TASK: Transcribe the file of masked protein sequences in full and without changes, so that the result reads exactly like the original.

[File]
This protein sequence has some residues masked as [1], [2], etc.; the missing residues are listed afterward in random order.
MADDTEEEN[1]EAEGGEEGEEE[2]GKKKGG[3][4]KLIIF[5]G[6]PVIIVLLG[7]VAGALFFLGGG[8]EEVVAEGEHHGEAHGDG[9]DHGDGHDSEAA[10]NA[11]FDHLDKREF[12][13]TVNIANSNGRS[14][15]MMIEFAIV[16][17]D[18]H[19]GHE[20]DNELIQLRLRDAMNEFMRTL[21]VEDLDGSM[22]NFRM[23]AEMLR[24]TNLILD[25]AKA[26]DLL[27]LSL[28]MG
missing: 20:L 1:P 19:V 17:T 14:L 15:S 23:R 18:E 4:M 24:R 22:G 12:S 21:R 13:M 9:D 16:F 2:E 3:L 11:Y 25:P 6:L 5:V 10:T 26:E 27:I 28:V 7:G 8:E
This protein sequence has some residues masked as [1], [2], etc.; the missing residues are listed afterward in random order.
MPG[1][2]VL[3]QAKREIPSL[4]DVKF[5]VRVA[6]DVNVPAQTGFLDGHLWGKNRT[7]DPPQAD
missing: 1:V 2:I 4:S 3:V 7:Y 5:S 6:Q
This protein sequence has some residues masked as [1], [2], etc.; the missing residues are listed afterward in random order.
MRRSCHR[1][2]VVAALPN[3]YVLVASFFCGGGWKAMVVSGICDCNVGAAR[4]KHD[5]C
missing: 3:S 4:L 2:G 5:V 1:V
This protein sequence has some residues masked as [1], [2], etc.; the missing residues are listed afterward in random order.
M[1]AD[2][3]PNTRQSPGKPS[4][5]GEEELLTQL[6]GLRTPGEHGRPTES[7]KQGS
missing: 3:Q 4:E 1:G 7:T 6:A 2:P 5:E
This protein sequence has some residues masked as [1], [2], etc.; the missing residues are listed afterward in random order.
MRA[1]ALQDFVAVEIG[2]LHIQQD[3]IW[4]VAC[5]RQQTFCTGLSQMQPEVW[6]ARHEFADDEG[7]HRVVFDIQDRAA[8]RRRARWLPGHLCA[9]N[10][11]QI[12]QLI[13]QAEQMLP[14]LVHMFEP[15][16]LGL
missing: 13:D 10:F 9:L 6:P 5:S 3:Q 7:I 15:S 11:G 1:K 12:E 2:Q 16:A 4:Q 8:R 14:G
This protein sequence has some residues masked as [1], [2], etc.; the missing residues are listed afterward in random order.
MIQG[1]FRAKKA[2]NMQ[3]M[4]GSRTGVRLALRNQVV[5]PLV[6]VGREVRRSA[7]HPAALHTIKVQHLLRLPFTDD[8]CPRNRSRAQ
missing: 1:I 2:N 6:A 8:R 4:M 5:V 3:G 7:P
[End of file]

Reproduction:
This protein sequence has some residues masked as [1], [2], etc.; the missing residues are listed afterward in random order.
MADDTEEEN[1]EAEGGEEGEEE[2]GKKKGG[3][4]KLIIF[5]G[6]PVIIVLLG[7]VAGALFFLGGG[8]EEVVAEGEHHGEAHGDG[9]DHGDGHDSEAA[10]NA[11]FDHLDKREF[12][13]TVNIANSNGRS[14][15]MMIEFAIV[16][17]D[18]H[19]GHE[20]DNELIQLRLRDAMNEFMRTL[21]VEDLDGSM[22]NFRM[23]AEMLR[24]TNLILD[25]AKA[26]DLL[27]LSL[28]MG
missing: 20:L 1:P 19:V 17:T 14:L 15:S 23:R 18:E 4:M 24:R 22:G 12:S 21:R 13:M 9:D 16:F 2:E 3:L 11:Y 25:P 6:L 5:V 10:T 26:E 27:I 28:V 7:G 8:E
This protein sequence has some residues masked as [1], [2], etc.; the missing residues are listed afterward in random order.
MPG[1][2]VL[3]QAKREIPSL[4]DVKF[5]VRVA[6]DVNVPAQTGFLDGHLWGKNRT[7]DPPQAD
missing: 1:V 2:I 4:S 3:V 7:Y 5:S 6:Q
This protein sequence has some residues masked as [1], [2], etc.; the missing residues are listed afterward in random order.
MRRSCHR[1][2]VVAALPN[3]YVLVASFFCGGGWKAMVVSGICDCNVGAAR[4]KHD[5]C
missing: 3:S 4:L 2:G 5:V 1:V
This protein sequence has some residues masked as [1], [2], etc.; the missing residues are listed afterward in random order.
M[1]AD[2][3]PNTRQSPGKPS[4][5]GEEELLTQL[6]GLRTPGEHGRPTES[7]KQGS
missing: 3:Q 4:E 1:G 7:T 6:A 2:P 5:E
This protein sequence has some residues masked as [1], [2], etc.; the missing residues are listed afterward in random order.
MRA[1]ALQDFVAVEIG[2]LHIQQD[3]IW[4]VAC[5]RQQTFCTGLSQMQPEVW[6]ARHEFADDEG[7]HRVVFDIQDRAA[8]RRRARWLPGHLCA[9]N[10][11]QI[12]QLI[13]QAEQMLP[14]LVHMFEP[15][16]LGL
missing: 13:D 10:F 9:L 6:P 5:S 3:Q 7:I 15:S 11:G 1:K 12:E 2:Q 16:A 4:Q 8:R 14:G
This protein sequence has some residues masked as [1], [2], etc.; the missing residues are listed afterward in random order.
MIQG[1]FRAKKA[2]NMQ[3]M[4]GSRTGVRLALRNQVV[5]PLV[6]VGREVRRSA[7]HPAALHTIKVQHLLRLPFTDD[8]CPRNRSRAQ
missing: 1:I 2:N 6:A 8:R 4:M 5:V 3:G 7:P